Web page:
3. Plaintiff contends that, as part of the University's efforts to help him to make up his missing assignments and improve his grades, it entered into a contract with him promising to change his grades whenever he completed the missing work. Plaintiff has failed to establish a breach of contract. He alleges that the contract is embodied in a document entitled “Agreement for Xu (George) Feng.” ECF No. 27-1, p. 45. This unsigned document provides that one of his professors was “willing to support his request” to be reinstated in the program if he: (1) contacted his professors in the three fall 2014 courses that he did not complete and requested permission to complete the missing assignments; (2) inquired about a late withdrawal from his Museum Studies course; (3) took two courses in the spring 2015 semester; and (4) met weekly with two of his professors to update them on the progress of his missing fall and spring coursework. Id. Plaintiff was also told at least twice, on May 18, 2015 and July 2, 2016, that he had until the second summer session (July 6, 2015) to finish his overdue assignments or he would not be allowed to register for summer classes. ECF No. 27-1, pp. 54 & 58. Moreover, it can be implied by the nature of the terms of the agreement that these actions were to be performed during that spring semester. See, e.g., Martin v. Star Pub. Co., 126 A.2d 238, 244 (Del. 1956) (“[I]f no time for performance is fixed, the court will imply a reasonable time.”).

         First, the evidence shows that Plaintiff did not meet the terms of the agreement nor did he submit his missing work until December 2015, long after he had been expelled from the program. Second, even if Plaintiff had met the terms of the agreement (and even if the agreement was a contract, which is debatable), the agreement was not for reinstatement but merely for one professor to support his request for reinstatement. As a result, Plaintiff's breach of contract claim fails.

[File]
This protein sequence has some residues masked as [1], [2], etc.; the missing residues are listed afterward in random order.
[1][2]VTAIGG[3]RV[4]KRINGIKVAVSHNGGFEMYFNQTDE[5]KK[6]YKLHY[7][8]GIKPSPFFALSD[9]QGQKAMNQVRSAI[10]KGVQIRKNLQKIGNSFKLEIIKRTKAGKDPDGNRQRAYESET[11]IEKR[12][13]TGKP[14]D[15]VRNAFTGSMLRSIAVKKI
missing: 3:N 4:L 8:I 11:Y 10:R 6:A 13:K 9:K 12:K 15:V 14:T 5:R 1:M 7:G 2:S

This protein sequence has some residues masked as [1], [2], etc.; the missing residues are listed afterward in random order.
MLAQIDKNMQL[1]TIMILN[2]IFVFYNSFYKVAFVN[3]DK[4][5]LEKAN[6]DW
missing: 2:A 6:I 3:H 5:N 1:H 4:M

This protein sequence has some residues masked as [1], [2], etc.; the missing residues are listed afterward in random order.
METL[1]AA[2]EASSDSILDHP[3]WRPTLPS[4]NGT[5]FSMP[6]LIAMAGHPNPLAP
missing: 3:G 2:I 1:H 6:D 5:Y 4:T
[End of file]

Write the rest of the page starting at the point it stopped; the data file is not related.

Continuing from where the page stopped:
4. Plaintiff contends that the University was unjustly enriched because it took his tuition but did not give him a degree. Plaintiff is incorrect. Unjust enrichment requires a showing of: (1) an enrichment; (2) an impoverishment; (3) a relation between the enrichment and impoverishment; (4) the absence of justification; and (5) the absence of a remedy provided by law. Nemec v. Shrader, 991 A.2d 1120, 1130 (Del. 2010). Plaintiff paid for three semesters of the program and attended three semesters of the program. Thus, there is a reasonable justification for his financial impoverishment and the University's enrichment: Plaintiff received what he paid for. As a result, Plaintiff's novel claim for unjust enrichment fails.

         5. Plaintiff contends that the University committed fraud in that it falsely told him he would be given additional time to complete his fall 2014 coursework and that the University “never had any intention of allowing Plaintiff to remain in the program past the Spring 2015 term.” Common law fraud requires a plaintiff to show: (1) the existence of a false representation made by the defendant; (2) the defendant knew or believed the representation was false, or was indifferent to the truth; (3) the defendant intended to induce the plaintiff to act; (4) the plaintiff acted in justifiable reliance on the representation; and (5) the plaintiff suffered damages as a result. H-M Wexford LLC v. Encorp, Inc., 832 A.2d 129, 144 (Del. Ch. 2003). Drawing all reasonable inferences in favor of Plaintiff, the Court nonetheless concludes that Plaintiff has failed to provide any evidence that the University knew or believed any representations it made to him were false. Instead, the uncontroverted evidence shows that the University made exceptional attempts to help Plaintiff stay in the program, but ultimately, due to Plaintiff's failure to finish the work for the fall 2014 and spring 2015 semesters, it expelled him. Thus, Plaintiff's fraud claim fails.

         6. For these reasons, the Court will grant the University's ...